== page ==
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Few regular season games carry as much importance as Saturday’s Alouettes-Ticats get together in Hamilton.
There is increased excitement in the Steel City, as all seats are open at Tim Hortons Field for the first time in its history. And the new stadium will be filled to capacity. Ticats CEO Scott Mitchell announced on twitter that the game is sold out and the demand for tickets is the highest the team has seen in seven years.
“The fact that it’s going to be sold out, have a playoff-like atmosphere and environment – we’re fired up. I expect it to be crazy in there,” Ticats offensive lineman Brian Simmons said.
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“I can say since I’ve been here this is the most buzz that I’ve experienced.”
Hamilton is purring about its Tiger-Cats, who look to earn first place in the East Division with a win by eight points or more against Montreal. A victory by the aforementioned margin means the team would host the Eastern Final for the first time since 1998.
“Hell yeah that’s on my mind. I would love to have a number one seed,” Simmons said. “I’ve never experienced a number one seed since I’ve been in this league.”
In order to make Simmons’ goal a reality, Hamilton will have to defeat a high-flying Montreal squad riding a six-game win streak on the strength of a stingy defence. The Als have not allowed more than 17 points during their string of victories — perhaps a minimum point total Hamilton needs to reach to have a realistic chance to get a win.
“Honestly I think it starts up front,” Simmons said on the key to success against the Montreal defence. “One thing I noticed they do well is they hit you with different fronts and they twist very well. I feel like if we play physical with them, it will be our day.”
It will be a fight for every single yard gained on Saturday. Especially when you consider Hamilton is fully capable of going stop-for-stop with the Alouettes “D”.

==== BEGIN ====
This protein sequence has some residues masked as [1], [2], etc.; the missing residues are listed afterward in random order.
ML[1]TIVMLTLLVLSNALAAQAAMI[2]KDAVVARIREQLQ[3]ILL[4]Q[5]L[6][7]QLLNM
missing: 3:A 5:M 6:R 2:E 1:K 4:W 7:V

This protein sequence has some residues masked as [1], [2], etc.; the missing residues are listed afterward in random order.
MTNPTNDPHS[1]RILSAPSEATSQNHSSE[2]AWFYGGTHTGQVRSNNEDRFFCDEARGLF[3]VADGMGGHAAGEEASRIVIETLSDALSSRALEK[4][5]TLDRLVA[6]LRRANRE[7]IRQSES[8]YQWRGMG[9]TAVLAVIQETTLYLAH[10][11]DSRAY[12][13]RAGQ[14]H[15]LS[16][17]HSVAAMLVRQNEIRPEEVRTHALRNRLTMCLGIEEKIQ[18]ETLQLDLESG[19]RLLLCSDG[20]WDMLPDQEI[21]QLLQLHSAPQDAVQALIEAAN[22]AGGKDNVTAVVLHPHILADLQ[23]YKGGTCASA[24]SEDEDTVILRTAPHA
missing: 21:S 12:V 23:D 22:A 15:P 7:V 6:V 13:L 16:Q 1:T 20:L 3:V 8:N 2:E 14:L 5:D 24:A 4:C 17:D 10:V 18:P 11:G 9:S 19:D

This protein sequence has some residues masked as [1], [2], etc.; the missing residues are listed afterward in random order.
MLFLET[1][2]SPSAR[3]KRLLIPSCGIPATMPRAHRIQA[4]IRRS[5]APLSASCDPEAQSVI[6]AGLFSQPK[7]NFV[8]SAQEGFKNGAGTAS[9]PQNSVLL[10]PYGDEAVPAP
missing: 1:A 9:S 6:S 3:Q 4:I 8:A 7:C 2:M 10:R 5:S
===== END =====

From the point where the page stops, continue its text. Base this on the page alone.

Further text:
“That’s what we’ve been coached on this whole week — that we have to match their defence,” said defensive back Delvin Breaux. “If their defence gets a pick, we have to get a pick. If they get a pick-six, we have to get a pick-six. If they force a fumble and get a fumble recovery, we have to do the same thing. We are playing against their defence.”
Breaux, who recorded his first career interception and returned it for a touchdown last week against Ottawa, just might have the toughest assignment among Ticats defenders, in what will be an intriguing one-on-one matchup to watch throughout the game. Duron Carter is Montreal’s leading pass-catcher, coming off career-highs of 11 catches for 181 yards in Week 19, and often lines up at the short side receiver position.
No. 27 for Hamilton plays many of his snaps at the weak side corner spot — meaning Breaux and Carter will see plenty of each other come game day.
“It’s what I’ve been preparing for, seeing Carter,” Breaux said. “It’s comfortable for me because I’m a guy that plays man-to-man a lot.”
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There is never a dull moment playing in the boundary. It’s a short throw for quarterbacks to make and usually, like Carter, teams put their best receiver on that side of the field. Holding Carter in check and not letting him get loose for any chunk yardage gains is Breaux’s goal.
“I have to track and limit him from big-play opportunities,” Breaux said. “I like the challenge.”
Carter rates among Breaux’s personal top three receivers. And many coaches and pundits across the league would agree, Breaux is one of the best cover men in the CFL. So that sets up an elite showdown between Breaux and Carter, and the winner just might end up deciding which team emerges victorious in Hamilton.